At present (1791) there are in the state about 168 presbyterial, congregational and consociated preachers, 35 baptists, 20 episcopalians, 10 separate congregationals, and a few of other denominations. The first are the standing order of Connecticut, to whom all others have to pay obeisance. Societies of the standing order are established by law; none have right to vote therein but men of age who possess property to the amount of 40l, or are in full communion in the church. Their choice of ministers is by major vote; and what the society agree to give him annually is levied upon all within the limits of the society-bounds, except they bring a certificate to the clerk of the society that they attend worship elsewhere and contribute to the satisfaction of the society where they attend. The money being levied on the people is distrainable by law, and perpetually binding on the society till the minister is dismissed by a council or by death from his charge.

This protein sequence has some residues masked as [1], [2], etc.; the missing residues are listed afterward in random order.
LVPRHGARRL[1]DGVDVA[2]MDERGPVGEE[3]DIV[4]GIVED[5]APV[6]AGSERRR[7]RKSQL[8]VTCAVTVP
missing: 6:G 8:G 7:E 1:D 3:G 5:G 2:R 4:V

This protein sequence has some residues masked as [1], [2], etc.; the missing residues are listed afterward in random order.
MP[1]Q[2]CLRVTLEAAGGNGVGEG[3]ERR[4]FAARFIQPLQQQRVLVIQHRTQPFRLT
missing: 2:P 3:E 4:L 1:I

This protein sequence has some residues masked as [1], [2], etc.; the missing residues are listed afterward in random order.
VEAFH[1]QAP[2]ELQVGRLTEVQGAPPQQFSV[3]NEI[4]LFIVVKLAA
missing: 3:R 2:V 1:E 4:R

It is not my intention to give a detail of all the tumults, oppression, fines and imprisonments, that have heretofore been occasioned by this law-religion. These things are partly dead and buried, and if they do not rise of themselves let them sleep peaceably in the dust forever. Let it suffice on this head to say, that it is not possible in the nature of things to establish religion by human laws without perverting the design of civil law and oppressing the people.
The certificate that a dissenter produces to the society clerk (1784) must be signed by some officer of the dissenting church, and such church must be protestant-christian, for heathens, deists, Jews and papists, are not indulged in the certificate law; all of them, as well as Turks, must therefore be taxed to the standing order, although they never go among them or know where the meeting-house is.